The bustling fish market of Negombo is a must-see, especially in the early morning hours, when fishing boats loaded with their fresh catch of the night are returning to the harbor. Big fishes like stingray, shark, tuna, barracuda, and sailfish are unloaded, salted, and left to dry in the sun, or cut up in pieces and sold on the spot. There are also smaller creatures like sardines, squid, and a variety of crustaceans. Negombo is not only close to the sea but also situated near a lagoon and renowned for its crab, lobsters, and prawns.

Unloading fish in the harbor of Negombo for the market
Unloading a fish in the harbor of Negombo for the market.

At the wholesale vegetable market in Dambulla—a city land-inwards, famous for its cave temples richly decorated with Buddha images, frescoes and paintings, as well as for the nearby ancient rock fortress Sigiriya or Lion Rock, a UNESCO-listed World Heritage Site—we get a real sense of Sri Lanka’s agricultural diversity. Yams, drumsticks, long beans, different gourd and eggplant varieties, gotukola (Asiatic pennywort), and betel leaves are just some of the produce stacked up on the many trucks heading for Colombo and the rest of the country.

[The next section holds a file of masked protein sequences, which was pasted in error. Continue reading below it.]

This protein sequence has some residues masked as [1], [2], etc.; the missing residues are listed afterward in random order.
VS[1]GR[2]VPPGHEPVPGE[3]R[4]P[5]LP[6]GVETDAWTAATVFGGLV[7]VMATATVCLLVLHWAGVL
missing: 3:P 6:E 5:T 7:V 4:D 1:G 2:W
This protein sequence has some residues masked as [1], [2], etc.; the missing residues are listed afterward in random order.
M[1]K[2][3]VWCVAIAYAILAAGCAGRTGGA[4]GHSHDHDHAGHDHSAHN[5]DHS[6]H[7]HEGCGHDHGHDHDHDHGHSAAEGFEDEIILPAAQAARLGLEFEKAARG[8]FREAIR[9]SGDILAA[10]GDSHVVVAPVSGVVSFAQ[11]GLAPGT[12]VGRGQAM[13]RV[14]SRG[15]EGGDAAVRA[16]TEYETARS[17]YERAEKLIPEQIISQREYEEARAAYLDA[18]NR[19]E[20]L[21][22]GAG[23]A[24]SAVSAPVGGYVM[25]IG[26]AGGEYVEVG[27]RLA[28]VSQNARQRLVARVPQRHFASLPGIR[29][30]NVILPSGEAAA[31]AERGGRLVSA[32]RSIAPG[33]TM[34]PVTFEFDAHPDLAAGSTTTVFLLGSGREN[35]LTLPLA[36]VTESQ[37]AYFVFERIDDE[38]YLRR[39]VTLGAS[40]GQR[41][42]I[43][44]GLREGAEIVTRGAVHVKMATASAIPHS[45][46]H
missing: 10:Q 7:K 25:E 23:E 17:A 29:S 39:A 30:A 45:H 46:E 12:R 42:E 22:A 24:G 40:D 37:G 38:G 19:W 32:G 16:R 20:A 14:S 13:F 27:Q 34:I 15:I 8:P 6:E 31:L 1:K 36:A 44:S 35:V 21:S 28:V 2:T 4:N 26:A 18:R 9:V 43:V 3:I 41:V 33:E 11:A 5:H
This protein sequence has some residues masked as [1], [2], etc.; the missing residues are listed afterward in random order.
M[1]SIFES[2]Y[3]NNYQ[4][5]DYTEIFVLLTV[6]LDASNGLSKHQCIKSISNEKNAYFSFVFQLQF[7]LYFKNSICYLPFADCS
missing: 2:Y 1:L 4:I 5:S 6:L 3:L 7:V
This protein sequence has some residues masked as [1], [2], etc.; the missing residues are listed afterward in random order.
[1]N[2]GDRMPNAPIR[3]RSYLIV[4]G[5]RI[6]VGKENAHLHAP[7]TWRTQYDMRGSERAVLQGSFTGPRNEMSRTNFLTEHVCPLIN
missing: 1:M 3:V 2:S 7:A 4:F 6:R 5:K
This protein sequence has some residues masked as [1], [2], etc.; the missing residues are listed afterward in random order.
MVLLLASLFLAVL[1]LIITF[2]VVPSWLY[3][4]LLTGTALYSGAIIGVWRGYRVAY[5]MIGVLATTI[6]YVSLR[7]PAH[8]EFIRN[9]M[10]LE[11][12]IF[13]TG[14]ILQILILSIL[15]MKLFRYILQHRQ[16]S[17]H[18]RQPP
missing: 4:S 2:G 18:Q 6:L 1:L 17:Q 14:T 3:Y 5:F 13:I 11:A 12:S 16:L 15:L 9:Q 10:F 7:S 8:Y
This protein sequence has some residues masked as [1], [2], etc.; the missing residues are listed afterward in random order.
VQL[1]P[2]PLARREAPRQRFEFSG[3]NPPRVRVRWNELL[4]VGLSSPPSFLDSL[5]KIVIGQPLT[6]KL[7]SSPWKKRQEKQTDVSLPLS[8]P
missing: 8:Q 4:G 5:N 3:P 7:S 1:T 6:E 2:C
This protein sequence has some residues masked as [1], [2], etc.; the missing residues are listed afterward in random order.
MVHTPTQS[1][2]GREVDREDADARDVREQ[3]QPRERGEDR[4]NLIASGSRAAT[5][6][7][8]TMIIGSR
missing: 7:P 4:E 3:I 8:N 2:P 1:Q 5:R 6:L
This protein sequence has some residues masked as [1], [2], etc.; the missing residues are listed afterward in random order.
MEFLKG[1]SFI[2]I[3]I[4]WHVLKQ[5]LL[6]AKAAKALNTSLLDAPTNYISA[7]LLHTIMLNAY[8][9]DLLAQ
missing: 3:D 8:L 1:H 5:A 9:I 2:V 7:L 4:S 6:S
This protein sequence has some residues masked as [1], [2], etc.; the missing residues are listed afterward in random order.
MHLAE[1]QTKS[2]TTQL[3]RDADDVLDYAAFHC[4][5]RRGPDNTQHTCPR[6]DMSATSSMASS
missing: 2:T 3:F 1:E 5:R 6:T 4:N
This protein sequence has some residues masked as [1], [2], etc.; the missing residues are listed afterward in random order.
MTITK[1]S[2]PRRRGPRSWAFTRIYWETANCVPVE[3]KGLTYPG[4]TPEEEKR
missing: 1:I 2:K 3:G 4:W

There are plenty of markets in the country offering locally grown vegetables and fruits. At the Central Market of UNESCO-listed Kandy, the last capital of the ancient kings, we get an opportunity to sample from the remarkable selection of tropical fruits. All are produced in Sri Lanka, not only the popular fruits like pineapple, mango, strawberries, and bananas, but also the lesser-known mangosteen, soursop, rambutan, passion fruit, and cashew apple.

Vendor at Kandy's fruit market
Vendor at Kandy's fruit market.

Plantations

At a small family-owned coconut plantation between Negombo and Dambulla, we learn why the coconut palm, called "the tree of life," plays such an important role in Sri Lanka. Not one part of the tree is wasted: the leaves of the palm tree are used for roofs, its wood for furniture, the flesh of the coconut for oil and milk, its clear water for cool drinks, the shell for bowls and handicraft, the fiber inside the shell for ropes and mats, and the flower of the tree for nectar, toddy (nectar fermented into palm wine), and treacle (syrup obtained by boiling nectar for several hours and then letting it cool—often eaten with buffalo curd).

Production of rope from coconut shell fiber
Production of rope from coconut shell fiber.